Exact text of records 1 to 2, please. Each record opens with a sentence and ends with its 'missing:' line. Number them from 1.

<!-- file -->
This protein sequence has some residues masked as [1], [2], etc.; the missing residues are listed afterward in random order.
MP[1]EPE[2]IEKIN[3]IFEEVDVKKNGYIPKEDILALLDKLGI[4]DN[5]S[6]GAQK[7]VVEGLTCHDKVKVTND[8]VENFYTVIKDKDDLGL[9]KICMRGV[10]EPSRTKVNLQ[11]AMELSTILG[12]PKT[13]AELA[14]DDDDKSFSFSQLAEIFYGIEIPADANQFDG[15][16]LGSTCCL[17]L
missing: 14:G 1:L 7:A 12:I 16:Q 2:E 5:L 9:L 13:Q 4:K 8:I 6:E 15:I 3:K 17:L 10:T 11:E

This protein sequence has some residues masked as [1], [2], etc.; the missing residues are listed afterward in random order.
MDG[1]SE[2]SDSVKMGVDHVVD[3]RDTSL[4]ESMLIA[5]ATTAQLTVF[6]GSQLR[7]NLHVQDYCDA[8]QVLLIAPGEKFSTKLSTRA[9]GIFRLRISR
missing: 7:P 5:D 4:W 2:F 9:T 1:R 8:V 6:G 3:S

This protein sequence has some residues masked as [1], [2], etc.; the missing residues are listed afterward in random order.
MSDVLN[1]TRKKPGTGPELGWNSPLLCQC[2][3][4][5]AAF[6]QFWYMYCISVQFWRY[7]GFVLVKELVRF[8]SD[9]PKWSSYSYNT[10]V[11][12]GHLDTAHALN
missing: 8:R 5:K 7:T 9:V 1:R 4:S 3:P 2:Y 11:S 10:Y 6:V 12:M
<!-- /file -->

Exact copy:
This protein sequence has some residues masked as [1], [2], etc.; the missing residues are listed afterward in random order.
MP[1]EPE[2]IEKIN[3]IFEEVDVKKNGYIPKEDILALLDKLGI[4]DN[5]S[6]GAQK[7]VVEGLTCHDKVKVTND[8]VENFYTVIKDKDDLGL[9]KICMRGV[10]EPSRTKVNLQ[11]AMELSTILG[12]PKT[13]AELA[14]DDDDKSFSFSQLAEIFYGIEIPADANQFDG[15][16]LGSTCCL[17]L
missing: 14:G 1:L 7:A 12:I 16:Q 2:E 5:L 9:L 13:Q 4:K 8:I 6:E 15:I 3:K 17:L 10:T 11:E

This protein sequence has some residues masked as [1], [2], etc.; the missing residues are listed afterward in random order.
MDG[1]SE[2]SDSVKMGVDHVVD[3]RDTSL[4]ESMLIA[5]ATTAQLTVF[6]GSQLR[7]NLHVQDYCDA[8]QVLLIAPGEKFSTKLSTRA[9]GIFRLRISR
missing: 7:P 5:D 4:W 2:F 9:T 1:R 8:V 6:G 3:S